Another is to ask to be excused from the room, go outside and breath for 2 minutes, put your head down as you lean against the wall, and shake your hands and arms like you are stretching and loosening up. This is again distracting your body and mind and focusing on something else.
Next, if you are unable to leave the area and your really having a hard time, you can announce to the person next to you that you have anxiety challenges and ask them to please rub your hand. I know this may feel extremely uncomfortable at first, but believe me I had a few episodes where I had to so could calm down, and the people were always kind and supportive and though a bit startled, really enjoyed helping out and doing something kind and good.
Don't forget to practice *kind* self talk. We are always bombarding ourselves with negatives, so try to tell yourself good things daily, : I'm OK, I'm fine, I did a good job, wow I'm amazing, I like me, I love doing this, I am happy, I am calm, I am pretty, I am smart, I am doing great, I cant wait to go fishing.... try to avoid this self talk : oh that was stupid, I'm not dumb.. I guess I can do this, I have to do this, I'm too tired, I don't care..

All this takes time, you are not going to get it at once. And as I said they don't always work all the time! But your daughter can use the techniques to retrain her brain to react differently. As long as you are honest with her, and telling her that her feelings are real, but they are a product of hormones and sensitivity to changes real or imagined, and just as she learned how to read she can teach herself how to minimize or get rid of those thoughts and reactions.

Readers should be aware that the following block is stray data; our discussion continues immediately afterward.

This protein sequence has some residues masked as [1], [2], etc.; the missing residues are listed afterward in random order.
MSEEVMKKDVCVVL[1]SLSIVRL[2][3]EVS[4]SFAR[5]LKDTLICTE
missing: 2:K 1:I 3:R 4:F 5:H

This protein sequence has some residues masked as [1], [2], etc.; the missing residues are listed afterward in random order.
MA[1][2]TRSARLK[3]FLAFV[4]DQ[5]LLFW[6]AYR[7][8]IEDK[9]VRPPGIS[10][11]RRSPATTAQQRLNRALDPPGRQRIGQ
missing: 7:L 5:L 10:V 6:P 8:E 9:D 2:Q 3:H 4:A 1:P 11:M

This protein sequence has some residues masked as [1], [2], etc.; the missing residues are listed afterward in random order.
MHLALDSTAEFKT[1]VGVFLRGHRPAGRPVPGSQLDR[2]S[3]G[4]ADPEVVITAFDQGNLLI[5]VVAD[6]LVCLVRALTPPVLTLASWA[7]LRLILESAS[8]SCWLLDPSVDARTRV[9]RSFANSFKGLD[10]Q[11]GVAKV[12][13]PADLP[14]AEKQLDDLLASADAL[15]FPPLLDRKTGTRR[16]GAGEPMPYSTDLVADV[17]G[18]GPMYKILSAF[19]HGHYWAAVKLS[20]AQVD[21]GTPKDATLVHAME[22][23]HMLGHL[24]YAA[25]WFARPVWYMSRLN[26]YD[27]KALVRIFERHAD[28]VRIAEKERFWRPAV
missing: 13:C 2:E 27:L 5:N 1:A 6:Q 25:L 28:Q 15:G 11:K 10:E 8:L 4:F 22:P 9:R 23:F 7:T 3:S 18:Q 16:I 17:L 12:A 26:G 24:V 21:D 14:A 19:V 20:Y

You can't toss her back into class right away, but you can have her go to one class a day for a week, then two, and so on. The longer she is out of the routine, it will take her that much longer to get back. Life does not stop. I know it feels harsh, but I wish I had been shoved out the door sooner, it took forever for me to get over my agoraphobia and actually become a productive member of society.
And Momma hit another point, one that came from watching my own daughter's reactions, don't put so much emphasis on the negative, encourage her, support her, tell her it will stop in a minute, and smile, rub her hand, and be there. Listen, participate, and ask for help, and remember its going to be ok. Always remember your not alone. ( and let her know she isn't either).

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5/31/11 8:18 A